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[book review?] Critical Mass & meaning of social science

Updated: May 13, 2021

I have staff members doing a PhD as part of the European Commission projects. Their undergraduate degree is in engineering and they are both brilliant, but because it is an interdisciplinary project, they are a little confused about the social science related aspects. We were talking a bit about the differences between the social sciences and other disciplines, and there is a line like this in the book "What is life?" I recommended earlier.



Mathematics is about perfection. Physics aims for the optimum. Biology, because of evolution, aims for a satisfactory answer".

What then of the social sciences? Perhaps it is in the social sciences that even satisfactory answers are difficult to find. In mathematics and physics, there are coherent theories that are difficult to overturn. In biology, everything from genetics to ecology is integrated on the basis of Darwin's theory of evolution. Economics is based on the rationality of maximising utility, but there is no unified theory in the other social sciences. It is unlikely that any single theory will be used to study the farmer-grocers and the urban poor.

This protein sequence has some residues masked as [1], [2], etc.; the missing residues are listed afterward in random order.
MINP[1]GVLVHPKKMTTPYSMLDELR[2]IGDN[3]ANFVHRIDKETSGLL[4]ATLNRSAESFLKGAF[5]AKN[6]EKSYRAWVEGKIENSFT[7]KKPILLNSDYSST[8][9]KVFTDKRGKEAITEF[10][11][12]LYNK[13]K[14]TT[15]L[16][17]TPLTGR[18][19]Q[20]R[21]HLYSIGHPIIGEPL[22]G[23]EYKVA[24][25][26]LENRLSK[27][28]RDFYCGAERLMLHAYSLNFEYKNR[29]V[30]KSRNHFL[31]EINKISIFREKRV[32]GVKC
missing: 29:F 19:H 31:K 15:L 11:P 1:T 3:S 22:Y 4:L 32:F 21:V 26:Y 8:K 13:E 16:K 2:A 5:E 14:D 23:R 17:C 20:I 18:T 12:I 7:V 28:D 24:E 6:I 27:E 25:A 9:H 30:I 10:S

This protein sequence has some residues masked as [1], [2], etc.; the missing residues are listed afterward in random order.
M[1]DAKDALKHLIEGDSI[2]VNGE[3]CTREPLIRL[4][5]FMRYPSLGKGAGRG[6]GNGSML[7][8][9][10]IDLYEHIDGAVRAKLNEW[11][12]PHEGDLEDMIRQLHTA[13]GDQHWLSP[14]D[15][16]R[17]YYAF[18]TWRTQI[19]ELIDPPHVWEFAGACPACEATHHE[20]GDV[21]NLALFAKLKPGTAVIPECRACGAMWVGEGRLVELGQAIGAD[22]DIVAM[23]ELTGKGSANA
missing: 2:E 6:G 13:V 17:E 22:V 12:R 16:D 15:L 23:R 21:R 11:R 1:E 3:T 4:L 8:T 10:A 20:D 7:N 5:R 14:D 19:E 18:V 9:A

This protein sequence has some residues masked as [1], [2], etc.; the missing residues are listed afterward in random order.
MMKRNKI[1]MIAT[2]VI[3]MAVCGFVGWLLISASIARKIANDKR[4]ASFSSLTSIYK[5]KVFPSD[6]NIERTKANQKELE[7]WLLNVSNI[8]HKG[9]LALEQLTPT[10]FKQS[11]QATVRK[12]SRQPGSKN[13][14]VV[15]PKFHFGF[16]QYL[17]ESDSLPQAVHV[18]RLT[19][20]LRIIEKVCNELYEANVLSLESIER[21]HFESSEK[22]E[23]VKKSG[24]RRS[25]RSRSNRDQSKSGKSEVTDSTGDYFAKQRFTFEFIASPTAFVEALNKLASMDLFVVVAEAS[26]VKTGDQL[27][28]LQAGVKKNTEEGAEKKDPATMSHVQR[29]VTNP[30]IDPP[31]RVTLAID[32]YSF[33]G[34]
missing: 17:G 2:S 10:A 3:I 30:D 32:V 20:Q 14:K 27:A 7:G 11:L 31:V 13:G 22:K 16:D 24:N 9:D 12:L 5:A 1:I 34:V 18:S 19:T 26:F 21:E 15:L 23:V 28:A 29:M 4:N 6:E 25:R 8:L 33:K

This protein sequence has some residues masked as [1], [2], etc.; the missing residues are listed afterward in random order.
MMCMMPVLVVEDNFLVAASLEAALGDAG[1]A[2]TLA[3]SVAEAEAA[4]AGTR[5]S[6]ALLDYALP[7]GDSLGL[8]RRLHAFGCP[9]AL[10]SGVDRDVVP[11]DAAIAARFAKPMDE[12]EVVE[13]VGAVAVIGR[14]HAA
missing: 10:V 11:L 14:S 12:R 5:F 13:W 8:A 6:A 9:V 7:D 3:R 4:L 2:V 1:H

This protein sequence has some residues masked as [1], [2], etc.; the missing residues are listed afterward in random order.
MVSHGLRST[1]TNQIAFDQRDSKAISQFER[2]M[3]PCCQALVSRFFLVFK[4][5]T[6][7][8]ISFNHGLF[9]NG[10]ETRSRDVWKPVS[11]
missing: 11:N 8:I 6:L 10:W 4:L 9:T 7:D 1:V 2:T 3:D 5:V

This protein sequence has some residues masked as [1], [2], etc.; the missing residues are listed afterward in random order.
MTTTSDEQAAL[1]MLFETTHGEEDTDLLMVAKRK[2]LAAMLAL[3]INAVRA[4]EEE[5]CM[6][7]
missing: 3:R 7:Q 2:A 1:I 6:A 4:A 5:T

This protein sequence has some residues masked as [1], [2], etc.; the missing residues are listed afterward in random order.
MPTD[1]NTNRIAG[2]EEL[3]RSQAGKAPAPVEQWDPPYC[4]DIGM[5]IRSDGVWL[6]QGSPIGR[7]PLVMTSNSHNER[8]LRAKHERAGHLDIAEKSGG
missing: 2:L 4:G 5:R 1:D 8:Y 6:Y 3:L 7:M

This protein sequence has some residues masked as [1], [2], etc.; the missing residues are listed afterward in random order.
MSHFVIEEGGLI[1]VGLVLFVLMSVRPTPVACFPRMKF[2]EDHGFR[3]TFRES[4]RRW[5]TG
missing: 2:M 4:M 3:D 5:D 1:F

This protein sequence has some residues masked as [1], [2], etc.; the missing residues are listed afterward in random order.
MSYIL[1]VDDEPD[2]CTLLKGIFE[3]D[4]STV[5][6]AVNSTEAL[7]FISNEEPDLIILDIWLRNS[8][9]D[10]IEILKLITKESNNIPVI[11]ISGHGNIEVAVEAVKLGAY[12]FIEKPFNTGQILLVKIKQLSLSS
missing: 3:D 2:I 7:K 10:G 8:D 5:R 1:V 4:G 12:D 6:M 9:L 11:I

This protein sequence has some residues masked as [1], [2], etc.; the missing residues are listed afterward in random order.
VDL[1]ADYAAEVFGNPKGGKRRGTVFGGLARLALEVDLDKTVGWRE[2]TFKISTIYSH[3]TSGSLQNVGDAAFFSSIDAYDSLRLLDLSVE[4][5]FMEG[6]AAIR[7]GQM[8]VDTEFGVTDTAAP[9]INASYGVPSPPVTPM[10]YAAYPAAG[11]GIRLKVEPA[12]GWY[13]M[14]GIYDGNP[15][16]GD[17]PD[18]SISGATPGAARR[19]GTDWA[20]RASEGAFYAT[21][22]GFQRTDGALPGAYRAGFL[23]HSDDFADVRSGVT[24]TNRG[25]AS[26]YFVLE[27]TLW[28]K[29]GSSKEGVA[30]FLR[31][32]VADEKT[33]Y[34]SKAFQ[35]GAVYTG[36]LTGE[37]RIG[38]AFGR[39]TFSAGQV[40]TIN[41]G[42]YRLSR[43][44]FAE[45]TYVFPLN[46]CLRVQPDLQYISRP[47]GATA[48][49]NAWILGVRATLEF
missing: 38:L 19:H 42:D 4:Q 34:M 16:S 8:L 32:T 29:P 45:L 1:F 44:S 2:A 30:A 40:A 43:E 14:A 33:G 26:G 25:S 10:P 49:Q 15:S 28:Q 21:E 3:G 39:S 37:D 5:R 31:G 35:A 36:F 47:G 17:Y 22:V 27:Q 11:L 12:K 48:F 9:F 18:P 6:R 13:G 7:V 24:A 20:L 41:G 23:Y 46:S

Despite this unsatisfying feeling of bewilderment, the social sciences have not given up on the idea of "to know" in the original Latin meaning of science.


So I think of social science as a discipline that continues to search for answers.

Recently, physicists have been using physical theory to analyse problems in the social sciences, in biology and in the social sciences. I recommend this book, Critical Mass, which summarises the story in an accessible way. I'll see if I get a chance to write another review on this book!



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